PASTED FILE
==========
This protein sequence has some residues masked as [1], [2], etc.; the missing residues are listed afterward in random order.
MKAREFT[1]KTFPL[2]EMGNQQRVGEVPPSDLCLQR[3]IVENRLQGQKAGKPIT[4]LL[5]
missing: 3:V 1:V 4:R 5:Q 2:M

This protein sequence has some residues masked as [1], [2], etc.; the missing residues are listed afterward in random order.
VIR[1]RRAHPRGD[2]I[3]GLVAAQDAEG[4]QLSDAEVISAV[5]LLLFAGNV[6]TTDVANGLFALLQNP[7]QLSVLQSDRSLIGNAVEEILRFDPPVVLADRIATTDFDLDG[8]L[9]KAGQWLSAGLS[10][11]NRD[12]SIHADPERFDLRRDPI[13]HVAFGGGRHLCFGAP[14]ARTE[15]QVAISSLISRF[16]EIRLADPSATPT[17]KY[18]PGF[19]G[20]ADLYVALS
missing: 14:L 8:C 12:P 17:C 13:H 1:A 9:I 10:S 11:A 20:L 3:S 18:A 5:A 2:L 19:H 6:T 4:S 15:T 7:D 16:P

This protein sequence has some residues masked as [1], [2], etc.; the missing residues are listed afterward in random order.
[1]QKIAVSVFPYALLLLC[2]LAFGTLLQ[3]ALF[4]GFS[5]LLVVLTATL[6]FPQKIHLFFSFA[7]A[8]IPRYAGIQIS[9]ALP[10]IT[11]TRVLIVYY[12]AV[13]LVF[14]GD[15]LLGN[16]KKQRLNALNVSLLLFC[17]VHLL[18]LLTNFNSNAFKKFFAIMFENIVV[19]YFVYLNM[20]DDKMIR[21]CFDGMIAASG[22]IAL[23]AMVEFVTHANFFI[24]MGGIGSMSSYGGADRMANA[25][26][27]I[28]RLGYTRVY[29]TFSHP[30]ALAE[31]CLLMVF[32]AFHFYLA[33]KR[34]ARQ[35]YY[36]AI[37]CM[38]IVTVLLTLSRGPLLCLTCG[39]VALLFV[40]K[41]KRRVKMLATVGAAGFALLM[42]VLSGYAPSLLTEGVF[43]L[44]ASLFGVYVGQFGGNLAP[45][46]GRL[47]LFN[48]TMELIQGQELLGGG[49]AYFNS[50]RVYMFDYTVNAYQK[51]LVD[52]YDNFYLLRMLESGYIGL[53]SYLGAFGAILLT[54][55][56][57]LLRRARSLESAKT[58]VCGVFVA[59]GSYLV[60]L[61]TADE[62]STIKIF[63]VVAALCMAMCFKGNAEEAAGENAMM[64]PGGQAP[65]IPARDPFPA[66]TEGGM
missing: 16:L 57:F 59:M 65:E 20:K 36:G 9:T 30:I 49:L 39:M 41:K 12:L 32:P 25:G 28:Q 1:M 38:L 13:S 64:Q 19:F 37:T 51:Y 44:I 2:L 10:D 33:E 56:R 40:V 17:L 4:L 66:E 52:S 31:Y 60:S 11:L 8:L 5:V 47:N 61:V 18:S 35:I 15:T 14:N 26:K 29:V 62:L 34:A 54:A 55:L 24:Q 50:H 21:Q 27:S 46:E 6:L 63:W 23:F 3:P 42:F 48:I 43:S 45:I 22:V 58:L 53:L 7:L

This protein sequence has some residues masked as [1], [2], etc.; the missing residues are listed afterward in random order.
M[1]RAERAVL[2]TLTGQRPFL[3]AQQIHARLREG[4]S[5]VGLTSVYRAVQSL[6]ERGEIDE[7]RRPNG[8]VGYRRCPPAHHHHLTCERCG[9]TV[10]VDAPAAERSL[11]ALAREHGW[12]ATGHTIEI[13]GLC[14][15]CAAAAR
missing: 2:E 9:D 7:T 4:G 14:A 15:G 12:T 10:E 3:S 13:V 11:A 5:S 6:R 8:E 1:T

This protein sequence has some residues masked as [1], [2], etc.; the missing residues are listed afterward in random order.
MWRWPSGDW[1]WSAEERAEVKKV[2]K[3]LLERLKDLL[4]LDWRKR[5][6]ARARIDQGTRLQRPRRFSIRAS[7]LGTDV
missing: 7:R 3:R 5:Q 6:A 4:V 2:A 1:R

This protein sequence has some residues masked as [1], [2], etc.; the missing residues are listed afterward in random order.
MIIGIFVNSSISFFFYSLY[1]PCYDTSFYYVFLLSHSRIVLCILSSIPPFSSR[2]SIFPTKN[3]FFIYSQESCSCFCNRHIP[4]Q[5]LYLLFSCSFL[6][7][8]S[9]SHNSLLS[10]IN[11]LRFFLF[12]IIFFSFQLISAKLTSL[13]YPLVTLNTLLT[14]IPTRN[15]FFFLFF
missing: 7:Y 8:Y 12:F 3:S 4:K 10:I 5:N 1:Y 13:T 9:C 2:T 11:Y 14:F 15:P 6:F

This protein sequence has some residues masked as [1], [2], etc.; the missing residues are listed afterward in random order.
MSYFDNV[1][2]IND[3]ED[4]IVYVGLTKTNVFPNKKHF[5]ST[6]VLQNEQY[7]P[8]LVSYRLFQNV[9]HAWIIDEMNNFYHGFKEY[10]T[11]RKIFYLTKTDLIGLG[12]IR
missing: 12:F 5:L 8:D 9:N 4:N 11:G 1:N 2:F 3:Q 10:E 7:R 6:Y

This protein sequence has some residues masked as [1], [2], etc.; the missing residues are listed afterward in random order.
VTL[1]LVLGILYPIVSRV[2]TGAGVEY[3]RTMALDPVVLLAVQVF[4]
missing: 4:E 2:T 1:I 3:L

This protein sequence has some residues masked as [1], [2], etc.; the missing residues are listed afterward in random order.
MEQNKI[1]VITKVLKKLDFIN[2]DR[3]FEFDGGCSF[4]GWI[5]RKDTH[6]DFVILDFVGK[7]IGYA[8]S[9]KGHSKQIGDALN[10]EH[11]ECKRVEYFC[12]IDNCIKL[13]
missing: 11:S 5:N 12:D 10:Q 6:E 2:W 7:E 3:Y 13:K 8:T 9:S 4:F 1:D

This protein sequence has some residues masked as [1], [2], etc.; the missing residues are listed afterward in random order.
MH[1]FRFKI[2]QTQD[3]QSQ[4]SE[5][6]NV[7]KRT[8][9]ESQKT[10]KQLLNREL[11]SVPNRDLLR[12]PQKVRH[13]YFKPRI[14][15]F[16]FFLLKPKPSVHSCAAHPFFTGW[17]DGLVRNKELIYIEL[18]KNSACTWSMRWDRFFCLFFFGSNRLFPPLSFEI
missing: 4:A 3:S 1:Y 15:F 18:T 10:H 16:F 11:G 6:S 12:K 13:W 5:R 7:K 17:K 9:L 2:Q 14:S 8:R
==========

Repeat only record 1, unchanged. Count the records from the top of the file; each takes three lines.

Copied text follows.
This protein sequence has some residues masked as [1], [2], etc.; the missing residues are listed afterward in random order.
MKAREFT[1]KTFPL[2]EMGNQQRVGEVPPSDLCLQR[3]IVENRLQGQKAGKPIT[4]LL[5]
missing: 3:V 1:V 4:R 5:Q 2:M